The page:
A self-described venture catalyst, Emeka Okafor is a man that champions unsung heroes. When organizing Maker Faire Africa, he witnessed the coming together of hundreds of traditionally overlooked individuals who build everything from beekeeping mechanisms to windmills, birdfeeders, and distilleries. "From hi-tech to low-tech, these people are making products -- not because they are told to, but because of necessity."
Okafor asks, "What can we do to nurture and nudge the self-sustaining fabricative process?" Scrolling through project after project of simple ingenuity, he states that these people do not need position papers, or grandiose speeches—instead they need a platform. "We're in the process of identifying, locating, and invigorating them," he says. "[We are] trying to create an arena for bottom-up self-selection, a culture that nurtures invention."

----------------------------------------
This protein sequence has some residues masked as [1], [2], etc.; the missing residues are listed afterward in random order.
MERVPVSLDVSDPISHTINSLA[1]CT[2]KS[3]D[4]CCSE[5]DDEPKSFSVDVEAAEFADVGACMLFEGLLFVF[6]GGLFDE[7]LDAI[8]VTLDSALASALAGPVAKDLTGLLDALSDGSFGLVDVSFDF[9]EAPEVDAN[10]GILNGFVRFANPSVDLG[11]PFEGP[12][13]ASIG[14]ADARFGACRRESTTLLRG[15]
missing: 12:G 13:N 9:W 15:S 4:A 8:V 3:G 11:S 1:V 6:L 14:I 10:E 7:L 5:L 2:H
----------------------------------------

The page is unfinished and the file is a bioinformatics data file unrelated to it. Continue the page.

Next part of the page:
Unlike Maker Faires in the United States, where there is already a community in place, one of the greatest challenges of Maker Faire Africa was reaching the people and getting them to actually attend. An incredible amount of outreach was necessary -- through word-of-mouth, phone, email (though many didn't answer) -- a challenging situation that still is the case.
Okafor invites us all to Maker Faire Africa 2010, to be held in Nairobi, Kenya.
Besides writing and designing, Tiffany Chu's passions include photography, cartography, and all things Scandinavian.
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